-- and musketeers as Brahmans to make the Rajput warriors desist from killing them. The battle took place in the fields adjoining the Alaboi hills about August 1669.
The Ahom soldiers were demoralised after their losses at Allaboi. Their commander-in-chief, Lachit Borphukan and their admiral were both seriously ill, and the Nara Raja, the son of the Miri Sandikoi, was in command.
An encounter both on land and water ensued near Ashwakranta. The Ahom land forces, under Laluk Borgohain Phukan, worsted the Mughals, but the Mughal boats compelled the Ahom boats to retreat to Barhila, north of Saraighat.
The battle reached a crucial phase, when the Mughals were beginning to get close to Andharubali. The Borphukan, as well as the Nara Raja sent messages to inspire the soldiers. It looked as if there was a break in command and some boats began falling back to Kajali and Samdhara.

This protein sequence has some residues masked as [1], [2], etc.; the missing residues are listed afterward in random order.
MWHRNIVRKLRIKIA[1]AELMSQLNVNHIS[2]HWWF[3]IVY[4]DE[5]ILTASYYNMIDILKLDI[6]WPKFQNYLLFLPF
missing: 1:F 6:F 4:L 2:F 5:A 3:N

At this crucial moment in the battle, when the Mughals were about to land at Andharubali, the Borphukan sent orders via katakis to all the land and naval forces to attack. He also ordered seven war-boats for himself and had Nadai of Kharangi carry him to a boat.
The entry of the Borphukan transformed the Ahom soldiers. His small flotilla soon swelled with Ahom warships from all sides that smashed into the Mughal warships at Amrajuli.

The triangle in the river, between Itakhuli, Kamakhya and Aswakranta was filled with men and boat.
The Ahoms spanned the river over an improvised bridge of boats and resorted to a combined front and rear attack. The Mughal admiral was killed by a gunshot from the back, throwing the Mughals out of gear. They suffered the loss of three top-ranking amirs, and another 4000 dead.
The Mughals were pursued to the Manas river, the Ahom kingdom's western boundary.

Anticipating a counterattack, he set messengers at regular intervals, while Atan Burhagohain and other commanders stood ready for one.

Thus mughals were destroyed by ahoms in battle of saraighat